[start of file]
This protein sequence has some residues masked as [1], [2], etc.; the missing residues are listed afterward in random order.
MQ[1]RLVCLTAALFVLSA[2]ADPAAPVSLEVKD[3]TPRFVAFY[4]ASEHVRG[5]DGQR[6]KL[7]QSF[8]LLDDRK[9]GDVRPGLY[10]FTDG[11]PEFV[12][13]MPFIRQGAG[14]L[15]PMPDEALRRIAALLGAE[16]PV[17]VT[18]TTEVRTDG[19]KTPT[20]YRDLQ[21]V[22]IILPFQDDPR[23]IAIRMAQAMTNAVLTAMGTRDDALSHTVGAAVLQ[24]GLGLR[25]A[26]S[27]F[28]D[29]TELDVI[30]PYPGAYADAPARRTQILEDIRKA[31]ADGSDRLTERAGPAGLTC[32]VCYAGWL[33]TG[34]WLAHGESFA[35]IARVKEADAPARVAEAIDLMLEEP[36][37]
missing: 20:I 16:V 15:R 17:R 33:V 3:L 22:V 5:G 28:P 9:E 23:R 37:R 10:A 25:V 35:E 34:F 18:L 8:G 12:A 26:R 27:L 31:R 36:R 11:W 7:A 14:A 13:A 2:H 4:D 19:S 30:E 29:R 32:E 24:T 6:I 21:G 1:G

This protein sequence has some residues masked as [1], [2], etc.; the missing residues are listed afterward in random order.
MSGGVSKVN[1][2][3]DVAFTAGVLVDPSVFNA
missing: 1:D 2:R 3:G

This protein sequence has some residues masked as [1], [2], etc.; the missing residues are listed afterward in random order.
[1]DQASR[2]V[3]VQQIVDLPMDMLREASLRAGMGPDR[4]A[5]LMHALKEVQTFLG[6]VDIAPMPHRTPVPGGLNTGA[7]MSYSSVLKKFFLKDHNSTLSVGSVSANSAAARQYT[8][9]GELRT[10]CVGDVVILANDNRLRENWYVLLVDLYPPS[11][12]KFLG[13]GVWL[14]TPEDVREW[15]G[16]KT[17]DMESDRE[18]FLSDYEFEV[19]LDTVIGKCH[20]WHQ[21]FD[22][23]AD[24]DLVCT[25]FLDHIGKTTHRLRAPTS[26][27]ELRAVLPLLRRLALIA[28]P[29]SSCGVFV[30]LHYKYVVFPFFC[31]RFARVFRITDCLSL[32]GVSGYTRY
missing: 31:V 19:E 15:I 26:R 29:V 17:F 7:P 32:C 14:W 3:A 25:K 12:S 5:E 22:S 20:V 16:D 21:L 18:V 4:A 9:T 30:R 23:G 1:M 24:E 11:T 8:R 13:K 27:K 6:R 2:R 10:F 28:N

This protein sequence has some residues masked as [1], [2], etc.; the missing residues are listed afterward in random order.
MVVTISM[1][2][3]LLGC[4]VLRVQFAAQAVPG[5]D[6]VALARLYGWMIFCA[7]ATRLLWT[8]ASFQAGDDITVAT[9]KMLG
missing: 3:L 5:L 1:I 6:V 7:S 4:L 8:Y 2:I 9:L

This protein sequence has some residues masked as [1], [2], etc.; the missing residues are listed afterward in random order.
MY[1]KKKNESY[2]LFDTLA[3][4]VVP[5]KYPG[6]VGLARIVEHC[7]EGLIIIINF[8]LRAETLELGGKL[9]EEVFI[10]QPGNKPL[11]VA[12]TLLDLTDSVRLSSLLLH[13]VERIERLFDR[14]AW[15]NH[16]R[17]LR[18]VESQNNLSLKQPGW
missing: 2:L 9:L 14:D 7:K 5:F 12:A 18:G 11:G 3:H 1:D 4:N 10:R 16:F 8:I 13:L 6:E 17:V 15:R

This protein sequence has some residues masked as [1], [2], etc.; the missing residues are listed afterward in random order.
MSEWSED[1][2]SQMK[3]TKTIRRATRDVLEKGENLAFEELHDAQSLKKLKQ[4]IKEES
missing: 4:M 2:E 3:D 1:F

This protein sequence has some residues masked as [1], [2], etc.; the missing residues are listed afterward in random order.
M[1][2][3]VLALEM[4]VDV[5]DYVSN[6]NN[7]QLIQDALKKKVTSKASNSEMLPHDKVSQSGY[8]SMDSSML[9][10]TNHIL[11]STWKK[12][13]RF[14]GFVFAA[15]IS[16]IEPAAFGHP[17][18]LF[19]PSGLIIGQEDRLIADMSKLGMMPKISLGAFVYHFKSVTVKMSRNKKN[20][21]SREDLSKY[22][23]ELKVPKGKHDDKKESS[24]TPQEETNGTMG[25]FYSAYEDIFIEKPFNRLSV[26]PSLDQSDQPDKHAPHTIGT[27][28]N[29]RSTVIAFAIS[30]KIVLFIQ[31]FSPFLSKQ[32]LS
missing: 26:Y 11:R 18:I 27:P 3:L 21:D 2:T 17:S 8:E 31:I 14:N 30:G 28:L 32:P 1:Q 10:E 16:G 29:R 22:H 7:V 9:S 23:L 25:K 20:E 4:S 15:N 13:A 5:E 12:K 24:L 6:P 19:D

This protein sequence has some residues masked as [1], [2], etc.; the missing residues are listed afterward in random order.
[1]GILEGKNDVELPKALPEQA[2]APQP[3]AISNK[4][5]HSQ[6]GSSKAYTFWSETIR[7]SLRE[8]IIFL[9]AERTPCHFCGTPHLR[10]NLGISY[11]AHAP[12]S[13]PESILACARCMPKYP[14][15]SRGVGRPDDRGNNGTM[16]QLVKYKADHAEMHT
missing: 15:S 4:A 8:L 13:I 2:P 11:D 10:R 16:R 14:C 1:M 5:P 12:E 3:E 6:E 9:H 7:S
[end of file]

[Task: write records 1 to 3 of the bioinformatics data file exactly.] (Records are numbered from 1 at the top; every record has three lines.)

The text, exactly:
This protein sequence has some residues masked as [1], [2], etc.; the missing residues are listed afterward in random order.
MQ[1]RLVCLTAALFVLSA[2]ADPAAPVSLEVKD[3]TPRFVAFY[4]ASEHVRG[5]DGQR[6]KL[7]QSF[8]LLDDRK[9]GDVRPGLY[10]FTDG[11]PEFV[12][13]MPFIRQGAG[14]L[15]PMPDEALRRIAALLGAE[16]PV[17]VT[18]TTEVRTDG[19]KTPT[20]YRDLQ[21]V[22]IILPFQDDPR[23]IAIRMAQAMTNAVLTAMGTRDDALSHTVGAAVLQ[24]GLGLR[25]A[26]S[27]F[28]D[29]TELDVI[30]PYPGAYADAPARRTQILEDIRKA[31]ADGSDRLTERAGPAGLTC[32]VCYAGWL[33]TG[34]WLAHGESFA[35]IARVKEADAPARVAEAIDLMLEEP[36][37]
missing: 20:I 16:V 15:R 17:R 33:V 3:L 22:V 5:G 28:P 9:E 23:R 37:R 10:A 25:V 35:E 34:F 18:L 8:G 12:A 26:R 27:L 31:R 36:R 11:W 7:A 14:A 13:A 2:H 4:D 19:S 30:E 29:R 32:E 24:T 6:I 21:G 1:G

This protein sequence has some residues masked as [1], [2], etc.; the missing residues are listed afterward in random order.
MSGGVSKVN[1][2][3]DVAFTAGVLVDPSVFNA
missing: 1:D 2:R 3:G

This protein sequence has some residues masked as [1], [2], etc.; the missing residues are listed afterward in random order.
[1]DQASR[2]V[3]VQQIVDLPMDMLREASLRAGMGPDR[4]A[5]LMHALKEVQTFLG[6]VDIAPMPHRTPVPGGLNTGA[7]MSYSSVLKKFFLKDHNSTLSVGSVSANSAAARQYT[8][9]GELRT[10]CVGDVVILANDNRLRENWYVLLVDLYPPS[11][12]KFLG[13]GVWL[14]TPEDVREW[15]G[16]KT[17]DMESDRE[18]FLSDYEFEV[19]LDTVIGKCH[20]WHQ[21]FD[22][23]AD[24]DLVCT[25]FLDHIGKTTHRLRAPTS[26][27]ELRAVLPLLRRLALIA[28]P[29]SSCGVFV[30]LHYKYVVFPFFC[31]RFARVFRITDCLSL[32]GVSGYTRY
missing: 31:V 19:E 15:I 26:R 29:V 17:F 7:P 32:C 14:W 3:A 25:K 12:S 5:E 22:S 20:V 16:D 21:L 18:V 4:A 9:T 30:R 23:G 1:M 24:E 11:T 8:R 13:K 27:K 6:R 2:R 10:F 28:N